The tragic case of Alfie Evans has been a high profile example of how the courts approach the issue of determining what is in a child's best interests, which is the core principle at the centre of all legal proceedings relating to a child. 

Alfie's parents have been fighting to keep him alive, despite overwhelming medical evidence that he is effectively brain dead and has no chance of survival. They have asked to be allowed to take him to Italy for further treatment and assessment. In the face of the evidence, the Court of Appeal has refused their request (controversially but surely correctly), on the basis that their proposal is not in Alfie's best interests.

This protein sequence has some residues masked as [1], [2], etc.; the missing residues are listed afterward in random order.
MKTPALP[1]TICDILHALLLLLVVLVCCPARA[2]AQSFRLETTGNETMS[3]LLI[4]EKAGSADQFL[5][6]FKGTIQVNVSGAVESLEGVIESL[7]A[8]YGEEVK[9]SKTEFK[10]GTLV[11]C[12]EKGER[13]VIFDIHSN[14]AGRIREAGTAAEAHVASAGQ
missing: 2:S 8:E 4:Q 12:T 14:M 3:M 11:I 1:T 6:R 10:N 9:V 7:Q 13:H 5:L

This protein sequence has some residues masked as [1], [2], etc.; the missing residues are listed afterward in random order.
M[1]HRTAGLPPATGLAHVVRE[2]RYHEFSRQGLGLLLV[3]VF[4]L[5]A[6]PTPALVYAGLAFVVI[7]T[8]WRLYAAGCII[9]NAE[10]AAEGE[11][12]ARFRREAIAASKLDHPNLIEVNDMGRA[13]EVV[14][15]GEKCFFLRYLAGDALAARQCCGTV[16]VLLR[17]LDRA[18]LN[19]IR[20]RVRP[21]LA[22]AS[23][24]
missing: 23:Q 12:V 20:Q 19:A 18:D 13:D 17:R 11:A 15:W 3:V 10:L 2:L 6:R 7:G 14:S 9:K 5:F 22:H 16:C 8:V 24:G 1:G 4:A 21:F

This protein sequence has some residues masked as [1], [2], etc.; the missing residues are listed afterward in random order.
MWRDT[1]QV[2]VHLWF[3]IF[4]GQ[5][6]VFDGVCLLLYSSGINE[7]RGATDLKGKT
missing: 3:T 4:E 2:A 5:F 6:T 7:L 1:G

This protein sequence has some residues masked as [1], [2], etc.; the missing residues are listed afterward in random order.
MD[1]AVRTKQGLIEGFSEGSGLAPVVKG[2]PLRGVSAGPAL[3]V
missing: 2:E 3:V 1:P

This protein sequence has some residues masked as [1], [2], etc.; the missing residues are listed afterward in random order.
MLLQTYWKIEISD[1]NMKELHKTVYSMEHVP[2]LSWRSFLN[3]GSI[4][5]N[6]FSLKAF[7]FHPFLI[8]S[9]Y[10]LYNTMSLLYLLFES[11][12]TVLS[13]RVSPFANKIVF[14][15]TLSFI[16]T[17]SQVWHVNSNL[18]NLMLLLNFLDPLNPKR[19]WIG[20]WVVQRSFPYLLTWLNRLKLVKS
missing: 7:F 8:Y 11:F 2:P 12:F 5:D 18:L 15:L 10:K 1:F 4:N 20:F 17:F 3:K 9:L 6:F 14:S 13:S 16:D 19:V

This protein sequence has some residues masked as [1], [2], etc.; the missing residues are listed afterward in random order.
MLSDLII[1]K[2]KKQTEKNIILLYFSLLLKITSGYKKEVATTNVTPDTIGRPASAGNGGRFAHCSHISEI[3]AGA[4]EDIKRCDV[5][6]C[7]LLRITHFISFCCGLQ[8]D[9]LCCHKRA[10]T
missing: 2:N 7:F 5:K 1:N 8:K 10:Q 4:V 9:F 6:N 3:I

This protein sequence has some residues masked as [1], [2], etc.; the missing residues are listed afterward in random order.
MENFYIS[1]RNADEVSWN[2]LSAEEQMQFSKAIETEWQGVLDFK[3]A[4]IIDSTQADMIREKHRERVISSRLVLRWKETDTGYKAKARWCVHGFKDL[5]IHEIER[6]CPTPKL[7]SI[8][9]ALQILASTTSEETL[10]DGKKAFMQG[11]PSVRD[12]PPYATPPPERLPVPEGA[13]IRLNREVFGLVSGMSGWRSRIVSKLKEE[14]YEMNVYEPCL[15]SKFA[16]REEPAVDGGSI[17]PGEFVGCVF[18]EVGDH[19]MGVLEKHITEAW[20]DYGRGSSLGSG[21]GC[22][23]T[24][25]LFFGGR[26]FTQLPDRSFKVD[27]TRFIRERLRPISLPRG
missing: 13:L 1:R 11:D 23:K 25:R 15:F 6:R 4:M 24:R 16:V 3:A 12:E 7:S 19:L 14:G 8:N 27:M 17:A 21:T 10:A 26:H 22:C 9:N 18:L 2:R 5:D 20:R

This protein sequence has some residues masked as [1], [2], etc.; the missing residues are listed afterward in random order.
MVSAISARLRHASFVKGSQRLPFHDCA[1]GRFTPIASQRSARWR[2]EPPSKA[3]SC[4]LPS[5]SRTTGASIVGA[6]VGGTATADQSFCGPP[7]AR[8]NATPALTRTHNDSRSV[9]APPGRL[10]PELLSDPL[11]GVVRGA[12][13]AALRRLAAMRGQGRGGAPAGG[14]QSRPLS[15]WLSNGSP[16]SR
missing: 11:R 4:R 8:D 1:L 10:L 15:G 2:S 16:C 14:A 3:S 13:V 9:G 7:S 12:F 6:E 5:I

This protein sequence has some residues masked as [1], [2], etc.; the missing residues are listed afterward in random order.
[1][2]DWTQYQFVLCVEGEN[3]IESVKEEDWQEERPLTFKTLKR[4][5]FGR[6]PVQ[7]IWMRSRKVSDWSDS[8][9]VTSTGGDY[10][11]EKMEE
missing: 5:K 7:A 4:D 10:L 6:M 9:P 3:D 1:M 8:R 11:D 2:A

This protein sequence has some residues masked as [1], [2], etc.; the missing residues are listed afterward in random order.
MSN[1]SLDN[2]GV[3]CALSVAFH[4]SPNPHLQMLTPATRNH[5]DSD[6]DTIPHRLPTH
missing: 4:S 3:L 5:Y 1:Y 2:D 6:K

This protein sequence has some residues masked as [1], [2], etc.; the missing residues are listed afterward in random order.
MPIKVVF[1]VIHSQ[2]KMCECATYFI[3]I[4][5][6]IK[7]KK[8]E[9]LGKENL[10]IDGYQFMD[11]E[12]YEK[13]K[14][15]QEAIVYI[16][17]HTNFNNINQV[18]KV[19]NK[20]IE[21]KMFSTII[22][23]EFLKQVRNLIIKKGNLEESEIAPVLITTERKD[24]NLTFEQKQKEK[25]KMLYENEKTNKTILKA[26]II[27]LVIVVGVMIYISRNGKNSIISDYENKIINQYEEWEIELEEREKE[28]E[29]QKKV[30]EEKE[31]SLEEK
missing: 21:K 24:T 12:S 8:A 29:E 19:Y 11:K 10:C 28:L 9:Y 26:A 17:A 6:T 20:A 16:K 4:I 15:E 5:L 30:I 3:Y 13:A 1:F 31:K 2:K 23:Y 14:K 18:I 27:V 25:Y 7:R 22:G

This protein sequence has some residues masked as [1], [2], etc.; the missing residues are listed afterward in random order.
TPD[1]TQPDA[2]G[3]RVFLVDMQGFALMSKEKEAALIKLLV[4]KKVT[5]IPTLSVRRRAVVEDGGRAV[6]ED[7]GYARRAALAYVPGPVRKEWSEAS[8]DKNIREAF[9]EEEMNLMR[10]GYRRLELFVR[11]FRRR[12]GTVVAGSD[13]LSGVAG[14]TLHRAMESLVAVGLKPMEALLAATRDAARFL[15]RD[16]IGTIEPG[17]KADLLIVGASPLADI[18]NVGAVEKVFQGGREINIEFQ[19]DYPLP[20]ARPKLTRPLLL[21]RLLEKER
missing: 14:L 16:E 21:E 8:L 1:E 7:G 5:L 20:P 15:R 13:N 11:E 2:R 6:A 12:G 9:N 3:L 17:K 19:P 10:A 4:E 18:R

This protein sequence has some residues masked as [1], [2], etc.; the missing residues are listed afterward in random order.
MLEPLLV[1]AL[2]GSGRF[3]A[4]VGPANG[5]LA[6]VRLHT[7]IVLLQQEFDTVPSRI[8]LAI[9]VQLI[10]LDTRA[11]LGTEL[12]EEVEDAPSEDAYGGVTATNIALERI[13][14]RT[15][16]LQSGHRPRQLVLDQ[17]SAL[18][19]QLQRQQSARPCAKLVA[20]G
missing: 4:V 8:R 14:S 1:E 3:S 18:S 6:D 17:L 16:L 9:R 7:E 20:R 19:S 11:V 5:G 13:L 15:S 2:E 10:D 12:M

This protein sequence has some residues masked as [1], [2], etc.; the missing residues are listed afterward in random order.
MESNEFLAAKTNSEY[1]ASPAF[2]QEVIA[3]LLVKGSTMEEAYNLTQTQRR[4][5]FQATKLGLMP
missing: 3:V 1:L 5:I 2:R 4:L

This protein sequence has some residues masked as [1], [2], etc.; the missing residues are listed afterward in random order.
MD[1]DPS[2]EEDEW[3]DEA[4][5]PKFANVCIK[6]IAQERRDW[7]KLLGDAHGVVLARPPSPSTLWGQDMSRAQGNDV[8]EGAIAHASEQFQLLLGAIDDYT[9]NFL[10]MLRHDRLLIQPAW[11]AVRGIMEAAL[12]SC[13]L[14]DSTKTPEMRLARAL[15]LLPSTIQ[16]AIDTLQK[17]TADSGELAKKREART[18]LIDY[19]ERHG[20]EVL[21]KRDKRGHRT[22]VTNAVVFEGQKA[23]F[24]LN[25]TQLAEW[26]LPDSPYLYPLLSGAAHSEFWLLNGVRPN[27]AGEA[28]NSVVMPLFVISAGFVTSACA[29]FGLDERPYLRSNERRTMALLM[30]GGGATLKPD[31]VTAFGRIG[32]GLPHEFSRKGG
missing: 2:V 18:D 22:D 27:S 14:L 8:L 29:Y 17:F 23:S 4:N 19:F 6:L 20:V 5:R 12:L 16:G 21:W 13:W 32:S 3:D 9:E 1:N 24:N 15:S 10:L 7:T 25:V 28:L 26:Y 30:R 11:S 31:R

Alfie's doctors at Alder Hey Hospital in Liverpool have been subjected to abuse and intimidation, and Alfie's father has even sought permission to bring a private criminal prosecution against them for 'conspiracy to murder' his son. The judges involved have been branded 'killers'. 

As always with these cases, almost all of the press coverage has been misleading and much of it has been extraordinarily irresponsible. The way that Alfie's parents' trauma has been exploited by those with their own political and religious agendas has also been deeply unpleasant.